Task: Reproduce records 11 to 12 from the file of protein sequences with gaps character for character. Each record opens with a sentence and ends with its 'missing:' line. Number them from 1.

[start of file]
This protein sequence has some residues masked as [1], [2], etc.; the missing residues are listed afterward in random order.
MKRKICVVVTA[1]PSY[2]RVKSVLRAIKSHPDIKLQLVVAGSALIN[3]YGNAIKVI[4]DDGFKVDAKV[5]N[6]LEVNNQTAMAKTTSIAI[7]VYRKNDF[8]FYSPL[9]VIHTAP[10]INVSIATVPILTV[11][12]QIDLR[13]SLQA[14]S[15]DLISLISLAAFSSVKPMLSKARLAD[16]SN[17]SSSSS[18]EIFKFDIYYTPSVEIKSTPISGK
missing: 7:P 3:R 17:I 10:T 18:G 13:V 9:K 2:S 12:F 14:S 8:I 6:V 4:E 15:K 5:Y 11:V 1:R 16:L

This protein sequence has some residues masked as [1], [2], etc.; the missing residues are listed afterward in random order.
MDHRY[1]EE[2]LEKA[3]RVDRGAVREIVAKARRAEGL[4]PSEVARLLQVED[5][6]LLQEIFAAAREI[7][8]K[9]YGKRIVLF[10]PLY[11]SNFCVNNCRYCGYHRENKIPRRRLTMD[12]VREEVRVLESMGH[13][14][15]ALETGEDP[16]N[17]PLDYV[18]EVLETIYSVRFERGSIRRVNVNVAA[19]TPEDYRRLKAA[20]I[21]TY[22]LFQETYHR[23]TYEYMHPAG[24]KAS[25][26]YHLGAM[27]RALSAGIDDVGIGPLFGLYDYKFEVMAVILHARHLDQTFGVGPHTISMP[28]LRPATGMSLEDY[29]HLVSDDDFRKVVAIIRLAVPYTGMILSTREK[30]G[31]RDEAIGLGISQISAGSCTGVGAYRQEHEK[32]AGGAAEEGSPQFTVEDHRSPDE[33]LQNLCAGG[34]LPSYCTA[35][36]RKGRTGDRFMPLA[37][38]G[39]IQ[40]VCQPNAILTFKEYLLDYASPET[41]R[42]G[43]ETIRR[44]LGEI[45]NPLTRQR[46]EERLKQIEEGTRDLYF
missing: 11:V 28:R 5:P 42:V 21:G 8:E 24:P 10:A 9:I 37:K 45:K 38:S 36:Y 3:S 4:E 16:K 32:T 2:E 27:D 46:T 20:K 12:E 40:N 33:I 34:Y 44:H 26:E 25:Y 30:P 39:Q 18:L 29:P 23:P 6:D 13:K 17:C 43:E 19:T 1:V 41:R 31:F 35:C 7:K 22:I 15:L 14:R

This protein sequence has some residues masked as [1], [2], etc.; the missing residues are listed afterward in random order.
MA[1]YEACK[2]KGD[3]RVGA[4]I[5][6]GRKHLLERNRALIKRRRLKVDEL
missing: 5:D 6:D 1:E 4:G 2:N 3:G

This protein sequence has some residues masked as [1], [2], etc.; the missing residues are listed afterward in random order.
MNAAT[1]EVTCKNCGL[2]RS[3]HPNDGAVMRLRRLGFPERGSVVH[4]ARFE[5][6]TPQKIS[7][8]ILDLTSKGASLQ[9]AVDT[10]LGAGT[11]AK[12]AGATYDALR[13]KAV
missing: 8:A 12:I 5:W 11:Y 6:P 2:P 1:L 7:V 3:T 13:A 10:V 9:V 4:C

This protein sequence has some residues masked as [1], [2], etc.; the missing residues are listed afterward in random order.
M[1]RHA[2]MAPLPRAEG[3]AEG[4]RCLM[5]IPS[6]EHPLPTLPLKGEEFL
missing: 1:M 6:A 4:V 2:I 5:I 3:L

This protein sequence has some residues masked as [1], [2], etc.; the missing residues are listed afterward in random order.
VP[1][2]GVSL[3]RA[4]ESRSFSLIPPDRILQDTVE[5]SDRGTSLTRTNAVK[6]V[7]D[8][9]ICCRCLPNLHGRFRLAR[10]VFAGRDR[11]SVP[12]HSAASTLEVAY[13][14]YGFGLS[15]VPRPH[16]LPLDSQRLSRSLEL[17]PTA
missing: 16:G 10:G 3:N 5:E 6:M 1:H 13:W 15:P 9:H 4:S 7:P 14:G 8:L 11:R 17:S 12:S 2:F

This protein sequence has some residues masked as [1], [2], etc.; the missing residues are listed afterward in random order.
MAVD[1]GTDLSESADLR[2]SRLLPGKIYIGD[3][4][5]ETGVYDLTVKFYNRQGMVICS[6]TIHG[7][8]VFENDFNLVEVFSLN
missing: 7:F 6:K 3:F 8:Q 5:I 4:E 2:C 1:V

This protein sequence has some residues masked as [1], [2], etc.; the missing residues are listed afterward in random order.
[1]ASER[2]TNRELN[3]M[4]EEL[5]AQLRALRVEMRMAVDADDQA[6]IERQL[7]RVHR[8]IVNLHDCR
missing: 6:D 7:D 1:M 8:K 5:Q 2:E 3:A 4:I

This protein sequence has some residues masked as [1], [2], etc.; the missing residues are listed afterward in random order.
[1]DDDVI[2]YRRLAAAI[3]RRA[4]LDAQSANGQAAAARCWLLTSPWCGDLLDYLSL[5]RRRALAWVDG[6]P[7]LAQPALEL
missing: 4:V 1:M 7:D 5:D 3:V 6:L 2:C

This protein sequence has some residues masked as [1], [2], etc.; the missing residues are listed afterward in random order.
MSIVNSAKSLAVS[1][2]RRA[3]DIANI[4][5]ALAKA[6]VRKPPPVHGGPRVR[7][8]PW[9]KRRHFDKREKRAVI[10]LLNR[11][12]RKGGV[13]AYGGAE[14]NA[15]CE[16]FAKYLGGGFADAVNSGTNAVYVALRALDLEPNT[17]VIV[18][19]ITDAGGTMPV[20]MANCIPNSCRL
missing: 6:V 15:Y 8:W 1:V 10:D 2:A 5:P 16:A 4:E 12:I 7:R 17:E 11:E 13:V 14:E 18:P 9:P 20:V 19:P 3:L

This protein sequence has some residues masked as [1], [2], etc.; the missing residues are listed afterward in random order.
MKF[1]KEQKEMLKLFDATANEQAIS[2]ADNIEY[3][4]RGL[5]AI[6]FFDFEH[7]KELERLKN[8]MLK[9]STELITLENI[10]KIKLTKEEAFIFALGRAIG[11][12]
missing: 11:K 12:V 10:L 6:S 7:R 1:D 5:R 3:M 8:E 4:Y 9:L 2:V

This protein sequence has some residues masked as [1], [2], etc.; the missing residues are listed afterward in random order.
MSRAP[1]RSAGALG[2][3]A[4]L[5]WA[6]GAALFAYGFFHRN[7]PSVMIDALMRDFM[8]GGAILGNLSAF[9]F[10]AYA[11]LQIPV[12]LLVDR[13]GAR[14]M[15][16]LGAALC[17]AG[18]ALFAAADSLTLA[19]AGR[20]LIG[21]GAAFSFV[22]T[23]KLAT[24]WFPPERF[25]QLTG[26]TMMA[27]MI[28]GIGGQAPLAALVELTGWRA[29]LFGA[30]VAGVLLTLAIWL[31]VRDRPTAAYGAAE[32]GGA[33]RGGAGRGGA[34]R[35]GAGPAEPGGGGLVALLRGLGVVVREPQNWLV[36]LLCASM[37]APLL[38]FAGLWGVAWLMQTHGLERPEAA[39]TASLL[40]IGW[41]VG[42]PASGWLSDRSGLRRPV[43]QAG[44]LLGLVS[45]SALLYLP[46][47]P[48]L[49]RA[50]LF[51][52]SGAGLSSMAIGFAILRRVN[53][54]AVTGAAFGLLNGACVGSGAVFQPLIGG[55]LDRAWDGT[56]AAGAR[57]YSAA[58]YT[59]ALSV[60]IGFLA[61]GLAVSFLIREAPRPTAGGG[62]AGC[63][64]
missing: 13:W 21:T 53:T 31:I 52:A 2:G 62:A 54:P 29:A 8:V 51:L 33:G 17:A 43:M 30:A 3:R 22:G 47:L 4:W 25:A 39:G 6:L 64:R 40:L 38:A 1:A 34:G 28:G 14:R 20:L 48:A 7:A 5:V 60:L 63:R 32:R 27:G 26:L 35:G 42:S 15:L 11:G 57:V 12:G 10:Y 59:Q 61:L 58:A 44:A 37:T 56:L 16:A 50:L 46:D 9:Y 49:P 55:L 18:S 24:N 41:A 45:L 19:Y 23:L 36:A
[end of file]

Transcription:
This protein sequence has some residues masked as [1], [2], etc.; the missing residues are listed afterward in random order.
MKF[1]KEQKEMLKLFDATANEQAIS[2]ADNIEY[3][4]RGL[5]AI[6]FFDFEH[7]KELERLKN[8]MLK[9]STELITLENI[10]KIKLTKEEAFIFALGRAIG[11][12]
missing: 11:K 12:V 10:L 6:S 7:R 1:D 5:R 3:M 8:E 4:Y 9:L 2:V

This protein sequence has some residues masked as [1], [2], etc.; the missing residues are listed afterward in random order.
MSRAP[1]RSAGALG[2][3]A[4]L[5]WA[6]GAALFAYGFFHRN[7]PSVMIDALMRDFM[8]GGAILGNLSAF[9]F[10]AYA[11]LQIPV[12]LLVDR[13]GAR[14]M[15][16]LGAALC[17]AG[18]ALFAAADSLTLA[19]AGR[20]LIG[21]GAAFSFV[22]T[23]KLAT[24]WFPPERF[25]QLTG[26]TMMA[27]MI[28]GIGGQAPLAALVELTGWRA[29]LFGA[30]VAGVLLTLAIWL[31]VRDRPTAAYGAAE[32]GGA[33]RGGAGRGGA[34]R[35]GAGPAEPGGGGLVALLRGLGVVVREPQNWLV[36]LLCASM[37]APLL[38]FAGLWGVAWLMQTHGLERPEAA[39]TASLL[40]IGW[41]VG[42]PASGWLSDRSGLRRPV[43]QAG[44]LLGLVS[45]SALLYLP[46][47]P[48]L[49]RA[50]LF[51][52]SGAGLSSMAIGFAILRRVN[53][54]AVTGAAFGLLNGACVGSGAVFQPLIGG[55]LDRAWDGT[56]AAGAR[57]YSAA[58]YT[59]ALSV[60]IGFLA[61]GLAVSFLIREAPRPTAGGG[62]AGC[63][64]
missing: 13:W 21:T 53:T 31:I 52:A 2:G 62:A 54:P 29:A 8:V 51:L 33:G 17:A 43:M 30:A 3:R 22:G 47:L 4:W 25:A 39:G 6:L 64:R 40:L 38:A 1:A 34:G 28:G 14:R 20:L 48:A 7:A 5:V 60:L 63:R 32:R 27:G 26:L 35:G 42:S 15:L 11:G 57:V 12:G 10:Y 59:Q 61:L 58:A 44:A 37:T 56:L 16:A 50:L 46:D 9:Y 49:P 55:L 18:S 24:N 41:A 45:L 19:Y 23:L 36:A